I don’t get it, but if you do, God bless you.

Author Bio:

For over twenty years, Leona has tried to heed her husband’s advice, “you don’t have to say everything you think.” She’s failed miserably. Licensed to practice law in California and Washington, she works exclusively in the area of child abuse and neglect. She considers herself a news junkie and writes about people and events on her website, “I Don’t Get It,” which she describes as the “musings of an almost 60-year old conservative woman on political, social and cultural life in America.” It’s not her intention to offend anyone who “gets it.” She just doesn’t. Originally from Brooklyn, and later Los Angeles, she now lives with her husband, Michael, on a beautiful island in the Pacific Northwest, which she describes as a bastion of liberalism.
Author website: http://www.idontgetit.us
  • Will Swoboda

    Good morning Leona,
    I too like good sales help and try to be as understanding as possible when dealing with a young person just starting out in the work world. The following is a real conversation.
    At a KFC:
    Employee: Yea
    Me: I’ll take a pint of Cole slaw.
    Employee: Large, medium or small?
    Me: ( suddenly realizing that maybe there was a difference, said.) Large.
    This is a true story.
    Will

  • Ron F

    When we decided that price is the primary factor in making purchasing decisions, we also gave up on customer service. If we want historically low telephone rates, we give up something in customer service. Airlines offer better fares on-line than they do by telephone. Telephone service is extremely inexpensive but it comes at the price of inconvenience when we want customer service. We used to get great customer service from small retailers but many went out of business because customers would go in to get product information and then buy the item from a large box store or on-line. On the other hand, we have always received good service from hotel call centers for reservations and from Southwest Airlines customer service.

  • DOOM161

    I think the same number of people are involved with an online order as with a phone order.

    I can’t stand when someone doesn’t speak English and they put them in a position in which he has to deal with customers. I was recently at a McDonald’s and the cashier spoke so little English that I couldn’t explain to her that I didn’t want hash browns. So I had to leave.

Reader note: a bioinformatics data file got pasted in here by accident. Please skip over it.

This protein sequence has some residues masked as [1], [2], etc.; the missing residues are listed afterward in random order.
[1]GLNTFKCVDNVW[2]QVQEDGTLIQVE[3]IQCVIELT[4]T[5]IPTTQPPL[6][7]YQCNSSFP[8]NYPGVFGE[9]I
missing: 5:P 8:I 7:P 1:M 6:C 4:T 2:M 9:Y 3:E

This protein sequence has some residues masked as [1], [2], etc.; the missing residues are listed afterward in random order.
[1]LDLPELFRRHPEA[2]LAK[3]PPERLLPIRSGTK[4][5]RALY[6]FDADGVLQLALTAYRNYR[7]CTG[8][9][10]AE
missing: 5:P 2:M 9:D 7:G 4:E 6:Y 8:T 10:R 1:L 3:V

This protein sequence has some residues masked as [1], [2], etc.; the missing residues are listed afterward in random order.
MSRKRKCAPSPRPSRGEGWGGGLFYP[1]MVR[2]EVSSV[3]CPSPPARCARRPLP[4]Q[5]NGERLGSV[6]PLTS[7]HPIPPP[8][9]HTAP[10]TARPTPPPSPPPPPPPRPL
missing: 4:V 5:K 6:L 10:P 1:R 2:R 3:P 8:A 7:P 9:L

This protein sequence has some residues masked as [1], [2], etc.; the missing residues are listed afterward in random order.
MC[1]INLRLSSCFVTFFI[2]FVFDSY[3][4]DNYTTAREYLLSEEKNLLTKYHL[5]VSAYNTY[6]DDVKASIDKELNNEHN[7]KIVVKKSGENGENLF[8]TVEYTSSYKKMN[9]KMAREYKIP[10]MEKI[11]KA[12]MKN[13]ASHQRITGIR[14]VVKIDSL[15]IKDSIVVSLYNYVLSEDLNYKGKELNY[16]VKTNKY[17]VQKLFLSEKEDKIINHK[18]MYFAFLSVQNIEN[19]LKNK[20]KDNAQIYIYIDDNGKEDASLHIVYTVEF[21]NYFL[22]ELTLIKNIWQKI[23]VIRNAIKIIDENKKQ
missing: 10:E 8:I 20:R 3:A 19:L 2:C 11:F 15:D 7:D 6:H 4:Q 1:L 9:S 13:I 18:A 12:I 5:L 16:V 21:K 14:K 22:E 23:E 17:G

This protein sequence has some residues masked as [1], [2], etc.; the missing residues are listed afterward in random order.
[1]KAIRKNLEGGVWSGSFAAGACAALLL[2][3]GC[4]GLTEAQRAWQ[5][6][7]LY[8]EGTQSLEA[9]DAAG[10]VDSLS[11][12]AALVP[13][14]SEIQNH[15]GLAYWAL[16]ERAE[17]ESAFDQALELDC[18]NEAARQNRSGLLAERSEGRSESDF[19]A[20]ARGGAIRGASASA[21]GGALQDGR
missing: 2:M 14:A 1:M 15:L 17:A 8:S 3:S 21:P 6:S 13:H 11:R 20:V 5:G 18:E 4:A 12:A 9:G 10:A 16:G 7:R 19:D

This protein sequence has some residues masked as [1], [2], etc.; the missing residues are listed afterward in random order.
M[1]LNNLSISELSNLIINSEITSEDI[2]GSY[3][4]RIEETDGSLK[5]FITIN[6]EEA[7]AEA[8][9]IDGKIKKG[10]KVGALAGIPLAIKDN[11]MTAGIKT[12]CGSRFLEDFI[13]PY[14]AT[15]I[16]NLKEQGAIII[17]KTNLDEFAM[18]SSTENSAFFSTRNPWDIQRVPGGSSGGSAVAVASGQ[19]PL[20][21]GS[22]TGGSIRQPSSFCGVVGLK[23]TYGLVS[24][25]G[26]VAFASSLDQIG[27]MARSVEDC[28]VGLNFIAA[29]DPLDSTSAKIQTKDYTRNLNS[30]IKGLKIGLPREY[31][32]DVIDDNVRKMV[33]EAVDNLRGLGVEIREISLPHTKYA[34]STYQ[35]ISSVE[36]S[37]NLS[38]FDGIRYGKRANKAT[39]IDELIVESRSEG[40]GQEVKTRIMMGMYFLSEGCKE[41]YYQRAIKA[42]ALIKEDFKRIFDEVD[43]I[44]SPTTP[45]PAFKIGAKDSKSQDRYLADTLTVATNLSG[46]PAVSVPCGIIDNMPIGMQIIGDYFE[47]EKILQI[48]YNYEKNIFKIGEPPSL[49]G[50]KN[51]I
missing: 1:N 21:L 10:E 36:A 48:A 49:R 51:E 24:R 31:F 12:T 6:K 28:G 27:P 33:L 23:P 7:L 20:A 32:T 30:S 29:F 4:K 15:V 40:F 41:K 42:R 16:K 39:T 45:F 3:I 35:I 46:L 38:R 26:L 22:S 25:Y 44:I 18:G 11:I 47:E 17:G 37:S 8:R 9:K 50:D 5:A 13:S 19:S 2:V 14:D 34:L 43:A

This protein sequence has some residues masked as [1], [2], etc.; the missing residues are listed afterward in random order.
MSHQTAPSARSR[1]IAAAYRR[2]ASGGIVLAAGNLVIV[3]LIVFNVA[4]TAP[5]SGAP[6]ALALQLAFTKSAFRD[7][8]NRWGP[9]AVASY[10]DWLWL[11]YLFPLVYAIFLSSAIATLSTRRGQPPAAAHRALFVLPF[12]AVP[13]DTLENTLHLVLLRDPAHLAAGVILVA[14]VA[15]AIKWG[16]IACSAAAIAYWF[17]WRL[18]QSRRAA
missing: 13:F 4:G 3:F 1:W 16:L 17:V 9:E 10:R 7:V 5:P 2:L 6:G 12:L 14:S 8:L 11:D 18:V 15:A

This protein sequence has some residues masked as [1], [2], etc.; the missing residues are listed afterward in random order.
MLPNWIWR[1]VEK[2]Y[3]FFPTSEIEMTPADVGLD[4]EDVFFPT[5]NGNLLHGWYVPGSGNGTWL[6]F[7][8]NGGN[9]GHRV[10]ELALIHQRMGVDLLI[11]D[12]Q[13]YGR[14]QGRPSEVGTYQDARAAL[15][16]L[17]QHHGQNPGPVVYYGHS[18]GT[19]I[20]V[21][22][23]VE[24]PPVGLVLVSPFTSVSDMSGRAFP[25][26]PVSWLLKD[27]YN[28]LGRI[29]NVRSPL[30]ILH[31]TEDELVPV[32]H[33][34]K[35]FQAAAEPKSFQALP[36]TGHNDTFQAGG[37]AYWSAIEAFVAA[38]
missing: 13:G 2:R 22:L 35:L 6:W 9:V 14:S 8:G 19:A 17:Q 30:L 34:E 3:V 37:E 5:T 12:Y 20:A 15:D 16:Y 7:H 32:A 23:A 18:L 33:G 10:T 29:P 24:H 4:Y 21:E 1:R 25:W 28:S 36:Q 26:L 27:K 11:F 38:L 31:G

I recently placed an order with an internet company, and they shipped it to an address that I had removed from my profile several months before. It took the Better Business Bureau to get my money back, because this company really wanted it to be my fault.

    • Jim W

      With all due respect I disagree

      It is incorrect to think that the same number of people are involved with online orders as phone orders. For one thing start with the person taking your order. Now in the case of simultaneous orders there are as many people in the equation as orders being placed.

      Once code is written it is over but the code that makes the site is the same code for the person entering the order on the phone.

      There are a lot of jobs being lost!

  • A. K. Steele

    Great plug for Alaskaair.com…and when mistakes happen and you have to speak with a live rep (based in America), they also do everything possible to keep you as a customer. More than once, I’ve sent Godiva chocolate back to the gate agent for outstanding service (with a letter of praise to the company).

    Ditto for Amazon.com.

    Companies should realize how much business comes from loyalty as a result of good service, possibly more than by advertising. I pinch pennies, but some companies are so good that I don’t bother to shop around anymore.

  • Glen Stambaugh

    The biggest sin on your list of transgressions for me is having to reconfirm my ID to the human after having just completed that with the “automated” system. GRRRR!